Developed in 2013, the Downtown Activation and Public Art initiative is a multi-year effort to enhance the Downtown neighborhood through public art events, creating thoughtful and innovative programming that enlivens unique areas throughout Downtown Pittsburgh. Our efforts employ object, programming, and community-based strategies to create a more sustainable neighborhood.
Over the past few years, the PDP has successfully implemented a number of programs to enhance the vibrancy of Downtown, from the transformation of Market Square and the expansion of our programming, to the installation of public art in Strawberry Way. To build upon these efforts, the PDP will continue to initiate a range of programs and installations that enliven Downtown.
Who Gets The Most, 2018
by Julie Mallis
Who Gets the Most is a street mural that invites the public to interact with painted pathways and depictions of various fruit that are cultivated in the Pittsburgh region.
Inspired by the classic childhood game “the floor is lava,” the artwork encourages playful interaction with the fruit shapes and meandering pathways through and across the alley. Hopping from fruit to fruit, visitors follow the sequence of the local harvest as they encounter strawberries, cherries, peaches, watermelons, grapes, apples, and pears.
The questions embedded in the artwork also provide an opportunity to engage in deeper philosophical considerations. At one end of the mural, toward Grant Street, the mural reads: “Who is missing from your table?” and nods to the physical tables which are set up from April through October. Toward Liberty Avenue, the question “Who gets to eat the most fruit?” is raised. Read as a whole, the artwork posits deeper questions of access, equity, and justice.
Paint donated by PPG Paints; made possible with the generous support of the Colcom Foundation and the City of Pittsburgh.
If you were disappointed to see the beautiful lighted artwork, Energy Flow, disappear from the Rachel Carson Bridge, you will be happy to learn that lighted elements of the original artwork have been re-used to create a dynamic new piece: Garrison Canal. Andrea Polli, who created the original work, has created Garrison Canal, which turns the Garrison Place alleyway into an imaginary underwater future world of big data.
Visitors to the Canal ‘swim’ below a wave of thousands of shimmering lights that transform color and animate in response to real time changes in the local weather conditions from a weather station Downtown.
The Pittsburgh Downtown Partnership commissioned this piece as a wonderful opportunity to reuse elements of work that was much-loved by Pittsburghers and visitors alike. The project is part of a larger initiative to enliven Downtown alleyways with lighting, artwork, and pedestrian enhancements. Garrison Canal can be viewed in Garrison Place, between the 900 block of Liberty Avenue and Exchange Way. The piece is visible now and is expected to remain in place until May of 2019.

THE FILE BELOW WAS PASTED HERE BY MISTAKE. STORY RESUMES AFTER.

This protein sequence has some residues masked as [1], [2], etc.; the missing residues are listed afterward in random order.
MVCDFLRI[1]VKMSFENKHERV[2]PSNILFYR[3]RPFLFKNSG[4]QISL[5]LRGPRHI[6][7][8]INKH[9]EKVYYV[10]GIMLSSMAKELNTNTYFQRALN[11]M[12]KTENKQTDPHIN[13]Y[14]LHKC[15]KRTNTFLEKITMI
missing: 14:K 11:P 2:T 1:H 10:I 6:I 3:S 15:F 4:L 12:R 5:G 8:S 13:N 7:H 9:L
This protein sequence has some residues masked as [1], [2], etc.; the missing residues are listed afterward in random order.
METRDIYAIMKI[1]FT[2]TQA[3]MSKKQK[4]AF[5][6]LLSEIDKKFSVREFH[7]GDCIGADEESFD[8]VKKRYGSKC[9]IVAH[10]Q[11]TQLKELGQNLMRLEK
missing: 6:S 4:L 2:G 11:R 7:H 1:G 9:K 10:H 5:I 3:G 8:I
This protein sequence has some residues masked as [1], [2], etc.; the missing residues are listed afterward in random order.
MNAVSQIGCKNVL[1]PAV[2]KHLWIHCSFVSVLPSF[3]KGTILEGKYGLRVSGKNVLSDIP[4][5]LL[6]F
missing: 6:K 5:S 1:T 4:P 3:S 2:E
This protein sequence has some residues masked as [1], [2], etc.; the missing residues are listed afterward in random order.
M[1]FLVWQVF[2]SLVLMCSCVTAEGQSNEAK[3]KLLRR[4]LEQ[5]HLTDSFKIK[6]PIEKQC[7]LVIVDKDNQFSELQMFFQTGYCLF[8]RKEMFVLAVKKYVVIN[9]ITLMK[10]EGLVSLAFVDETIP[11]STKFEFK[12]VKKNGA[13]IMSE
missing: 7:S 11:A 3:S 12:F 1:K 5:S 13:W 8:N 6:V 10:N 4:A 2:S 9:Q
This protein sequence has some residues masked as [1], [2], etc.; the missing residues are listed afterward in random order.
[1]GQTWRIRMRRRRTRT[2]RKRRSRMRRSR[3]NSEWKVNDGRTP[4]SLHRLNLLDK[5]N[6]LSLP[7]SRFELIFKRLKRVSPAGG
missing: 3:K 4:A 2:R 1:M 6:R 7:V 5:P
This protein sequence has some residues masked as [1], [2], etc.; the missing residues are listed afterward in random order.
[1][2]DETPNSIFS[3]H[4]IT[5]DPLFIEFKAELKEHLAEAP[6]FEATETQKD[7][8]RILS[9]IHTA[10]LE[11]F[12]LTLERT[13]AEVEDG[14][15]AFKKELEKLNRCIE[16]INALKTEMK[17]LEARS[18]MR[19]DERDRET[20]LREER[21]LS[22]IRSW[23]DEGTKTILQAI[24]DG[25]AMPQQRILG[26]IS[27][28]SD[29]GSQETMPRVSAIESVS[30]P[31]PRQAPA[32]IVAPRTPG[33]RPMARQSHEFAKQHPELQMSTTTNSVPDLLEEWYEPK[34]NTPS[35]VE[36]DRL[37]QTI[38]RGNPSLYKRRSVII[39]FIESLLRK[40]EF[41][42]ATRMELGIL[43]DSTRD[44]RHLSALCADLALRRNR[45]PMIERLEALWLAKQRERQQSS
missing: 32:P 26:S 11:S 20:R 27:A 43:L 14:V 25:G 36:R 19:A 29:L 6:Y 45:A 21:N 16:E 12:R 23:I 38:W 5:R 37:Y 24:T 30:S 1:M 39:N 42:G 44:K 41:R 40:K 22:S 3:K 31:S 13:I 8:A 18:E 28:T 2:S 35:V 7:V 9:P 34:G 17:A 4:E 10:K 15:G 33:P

“Garrison Canal continues the effort of many in Downtown to utilize art to encourage exploration of our beautiful built environment” said Jeremy Waldrup, President and CEO of the Pittsburgh Downtown Partnership. “Enhancing unexpected places through art makes a neighborhood unique, enjoyable and accessible for everyone.”
Other Side of the World
By internationally renowned Ball-Nogues Studio from Los Angeles, California, Other Side of the World is an abstract representation of Amsterdam Island, the most distant, nearly-opposite landmass from Pittsburgh. Discovered by the Spanish in 1522, explored by the Dutch, and claimed by the French in 1843, Amsterdam Island is now inhabited by only 25 French climate scientists.
The island is an ecological haven where researchers can monitor CO2 concentration levels, study the impact of atmospheric contaminants, and observe the unique flora and fauna. Learn more about the installation here.
Other Side of the World is presented by the City of Pittsburgh. It was commissioned by the Pittsburgh Downtown Partnership with technical assistance and support from the Office of Public Art, and in partnership with the Public Art and Civic Design Division of the City of Pittsburgh. Additional technical assistance was provided by Flyspace Productions and Desmone Architects.
Past Market Square Public Art projects:
Congregation by KMA – Kit Monkman and Tom Wexler, was the first piece installed in February of 2014. Read about Congregation‘s run in Pittsburgh here.
A Winter Landscape Cradling Bits of Sparkle by Jennifer Wen Ma was installed in February of 2015. Read more about the artwork here.
Mix-N-Match by Allard van Hoorn was installed in March of 2016. Read more about the artwork here.
I Wish to Say by Sheryl Oring took place in Market Square in April of 2017. Read more about the piece here.